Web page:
[Lazarus] filesystem timing Linux vs Win

Sven Barth pascaldragon at googlemail.com
Sat Nov 27 22:11:45 CET 2010

On 27.11.2010 21:00, Florian Klämpfl wrote:
> Am 27.11.2010 20:31, schrieb Mattias Gaertner:
>> On Sat, 27 Nov 2010 20:14:38 +0100
>> Florian Klämpfl<florian at freepascal.org>  wrote:
>>> Am 27.11.2010 18:53, schrieb Henry Vermaak:
>>>> Also, the features of the filesystems
>>>> are so different, you can't even compare them.  fat and ntfs are stuck
>>>> in the dark ages compared to ext*.
>>> Modern NTFS implementations have some really nice and advanced features
>>> none of the ext* has: snapshoting (saves file server admins a lot of
>>> time :)) and transactions. I guess especially snapshotting makes ntfs
>>> slow: CoW semantics simply requires a lot of coping of files and
>>> fragments probably the disc. I made a similiar experience with btrfs
>>> (whsich has CoW semantics by default as well) on linux, working with fpc
>>> on a btrfs partition made fpc really slow. I didn't test further by
>>> turning off CoW for btrfs, but it might be reason.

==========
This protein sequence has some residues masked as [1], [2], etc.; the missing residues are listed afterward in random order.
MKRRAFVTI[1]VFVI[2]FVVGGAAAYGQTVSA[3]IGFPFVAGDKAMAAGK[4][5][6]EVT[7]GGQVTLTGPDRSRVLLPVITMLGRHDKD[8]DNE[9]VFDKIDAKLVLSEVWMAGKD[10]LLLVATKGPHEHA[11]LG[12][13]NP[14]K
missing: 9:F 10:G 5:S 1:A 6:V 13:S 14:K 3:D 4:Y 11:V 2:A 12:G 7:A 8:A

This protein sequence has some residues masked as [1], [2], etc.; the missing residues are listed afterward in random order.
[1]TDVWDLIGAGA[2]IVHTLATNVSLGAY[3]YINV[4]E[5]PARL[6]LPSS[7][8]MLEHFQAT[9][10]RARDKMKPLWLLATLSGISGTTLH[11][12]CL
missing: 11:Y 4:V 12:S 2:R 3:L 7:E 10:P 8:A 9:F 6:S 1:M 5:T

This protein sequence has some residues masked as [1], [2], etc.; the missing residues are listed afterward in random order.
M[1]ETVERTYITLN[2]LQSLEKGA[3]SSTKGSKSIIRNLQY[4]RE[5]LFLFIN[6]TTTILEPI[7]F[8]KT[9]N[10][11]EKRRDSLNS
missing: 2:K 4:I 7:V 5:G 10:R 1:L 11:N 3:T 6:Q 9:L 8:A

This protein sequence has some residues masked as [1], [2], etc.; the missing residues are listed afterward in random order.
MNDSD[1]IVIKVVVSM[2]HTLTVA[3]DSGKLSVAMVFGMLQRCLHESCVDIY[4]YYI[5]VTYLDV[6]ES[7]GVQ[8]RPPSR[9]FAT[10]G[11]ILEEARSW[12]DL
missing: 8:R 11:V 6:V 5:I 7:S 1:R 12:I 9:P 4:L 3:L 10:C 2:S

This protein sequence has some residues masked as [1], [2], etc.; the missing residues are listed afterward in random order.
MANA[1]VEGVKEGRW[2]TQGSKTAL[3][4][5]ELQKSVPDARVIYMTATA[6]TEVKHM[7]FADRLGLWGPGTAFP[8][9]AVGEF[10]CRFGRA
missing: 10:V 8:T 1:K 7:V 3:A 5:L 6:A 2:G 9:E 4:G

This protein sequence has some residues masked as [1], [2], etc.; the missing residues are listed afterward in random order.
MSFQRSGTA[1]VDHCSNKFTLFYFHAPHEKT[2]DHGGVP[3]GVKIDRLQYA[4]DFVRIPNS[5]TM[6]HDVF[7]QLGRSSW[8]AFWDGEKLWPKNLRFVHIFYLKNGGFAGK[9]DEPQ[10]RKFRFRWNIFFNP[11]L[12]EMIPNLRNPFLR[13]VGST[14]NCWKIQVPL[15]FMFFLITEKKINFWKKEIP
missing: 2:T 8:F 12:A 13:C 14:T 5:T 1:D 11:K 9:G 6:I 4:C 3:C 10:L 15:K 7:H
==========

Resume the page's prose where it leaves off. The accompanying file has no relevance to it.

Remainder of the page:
>> Florian, the reading/writing of files seems to be ok under Windows. But
>> the file access functions are much slower than under Linux (file exists,
>> date, open, close).
>> fpc already caches these attributes, but of course it has to read them
>> every time it starts. It reads over 80 directories. Maybe
>> someone can check how much time this costs under windows.
> I checked these things some years ago but at this time this wasn't a
> problem. As Sven already mentioned, the only real bottleneck on windows
> is process startup time.

Hmm... it might be interesting to compile FPC for pure Native NT. Then 
we could test what the Win32 subsystem adds to the startup time :D

[OT]Can I cross compile FPC for another target using the Makefile? Does 
FPC use units (outside of compiler) that aren't part of the RTL?[/OT]

> Besides turning off atime, another important things on windows are:
> never ever fill a hard disk more than approx. 80%. Filling a partition
> more than 87.5% will probably fragment the MFT and this makes a system
> really slow.
> But after the first compilation, this is void anyways, all files are in
> the disk cache if the system has sufficient memory.

Except when you send the system to standby or hibernation... then you 
sometimes need to wait longer then after a cold start until the compiler 
starts compiling ^^ (because the disk cache is empty again?)

>> BTW, some file systems like zfs under Linux have snapshots too,
>> and the file access is still as fast as ext*.
> Of course, it might depend on the FS where it has its weakness: recently
> I unpacked gcc sources on an xfs partition: it took several minutes, on
> ext3 this takes only a few seconds.

Wow O.o I should test something like this on my computer... (ext4, xfs 
and ntfs)


More information about the Lazarus mailing list